QUESTION: I’ve seen a man driving a motorcycle around Longview, towing a small, flat trailer. There’s a dog standing, balancing on the back of the trailer. Is that legal?

ANSWER: A couple of local and state laws could apply to this situation, and, unfortunately, there’s some room for interpretation. (I’m answering this with the help of Longview police spokesman Lt. Shane McCarter and local animal rights activist and attorney Kelly Heitkamp.)

First, city ordinance says it’s illegal for an animal’s owner to allow an animal to roam at-large, which means “running free or otherwise without physical or other restraint whether on or off the premises of its owner.” Then, the definition of restrained includes if the animal is on or in a vehicle that is being driven or that is parked if the animal is “secured by a leash or other device that is cross-connected to prevent the animal from falling, jumping, or being thrown from the motor vehicle and from strangling on a single lead.”

So, based on my conversation with McCarter, it sounds as if it would be easy enough for someone in this situation to meet the requirements of the local ordinance (whether we agree with that or not). Violation of this city ordinance, by the way, is a misdemeanor.

The Texas Penal Code states it’s illegal if a person “intentionally, knowingly, or recklessly ... transports or confines an animal in a cruel manner.” “Cruel manner” is defined as “a manner that causes or permits unjustified or unwarranted pain or suffering.”

The application of that law could be open to interpretation, McCarter said.

Heitkamp said forcing an animal to balance while driving down the road is cruel, saying that would cause fear in the animal that amounts to the pain and suffering mentioned in the law.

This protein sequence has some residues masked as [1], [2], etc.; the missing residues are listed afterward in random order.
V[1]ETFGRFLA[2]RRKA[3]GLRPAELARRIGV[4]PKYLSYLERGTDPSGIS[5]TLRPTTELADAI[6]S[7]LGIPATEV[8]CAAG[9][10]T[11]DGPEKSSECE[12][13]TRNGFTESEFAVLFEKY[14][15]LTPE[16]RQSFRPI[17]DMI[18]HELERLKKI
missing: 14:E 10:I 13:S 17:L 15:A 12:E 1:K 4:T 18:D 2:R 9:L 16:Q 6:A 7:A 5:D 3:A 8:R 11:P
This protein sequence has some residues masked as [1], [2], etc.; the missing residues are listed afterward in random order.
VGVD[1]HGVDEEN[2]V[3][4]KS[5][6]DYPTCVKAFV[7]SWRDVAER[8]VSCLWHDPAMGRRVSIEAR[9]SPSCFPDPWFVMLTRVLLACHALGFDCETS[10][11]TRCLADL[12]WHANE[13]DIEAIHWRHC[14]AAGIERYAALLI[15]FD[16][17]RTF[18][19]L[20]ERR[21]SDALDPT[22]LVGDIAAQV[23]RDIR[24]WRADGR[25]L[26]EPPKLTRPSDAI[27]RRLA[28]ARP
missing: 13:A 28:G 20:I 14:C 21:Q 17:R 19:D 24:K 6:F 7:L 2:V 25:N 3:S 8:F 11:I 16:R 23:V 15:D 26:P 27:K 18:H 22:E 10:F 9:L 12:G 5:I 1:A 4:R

Q: Who is responsible for weeding the center esplanade on Loop 281 — the city or the state? And when will that be done? There are weeds about thigh-high that are growing out of the brick paver stones.

A: Hello spring, right? (Or at least, hello spring rain and some sunshine and the growth that’s brought us.)

The city’s assistant public works director, Dwayne Archer, told me the city monitors those medians and maintains them as needed. The rain and sunny days have those medians “growing fast,” which landed them on the city’s radar. Archer said crews would address them early next week.

Q: I have filled out three complaint forms and left the postmaster two requests to call me. I have received no reply. Could you please tell me how to contact the next level of rank?

A: A representative of the U.S. Postal Service told me you did the right thing by first reaching out to your postmaster. Here are the other steps he said you could take:

Visit www.USPS.com and click on the “Help” tab all the way on the right side of the page. That brings up a screen with several options: “Contact Us,” File a Claim” and “Request a Refund.”

Under “Contact Us,” you’ll find an option to click on “Find Out How.” After you select that, go to “Send email.” Then, answer the questions.

“This will create an electronic case that goes to that post office and a consumer affairs representative,” spokesman Albert Ruiz said, and you will be contacted.

You also can call 1-800-ASK-USPS (1-800-275-8777).

— Answer Line appears Thursday and Saturday. Email questions to answerline@news-

journal.com, leave a message at (903) 232-7208 or write to P.O. Box 1792, Longview, TX 75606.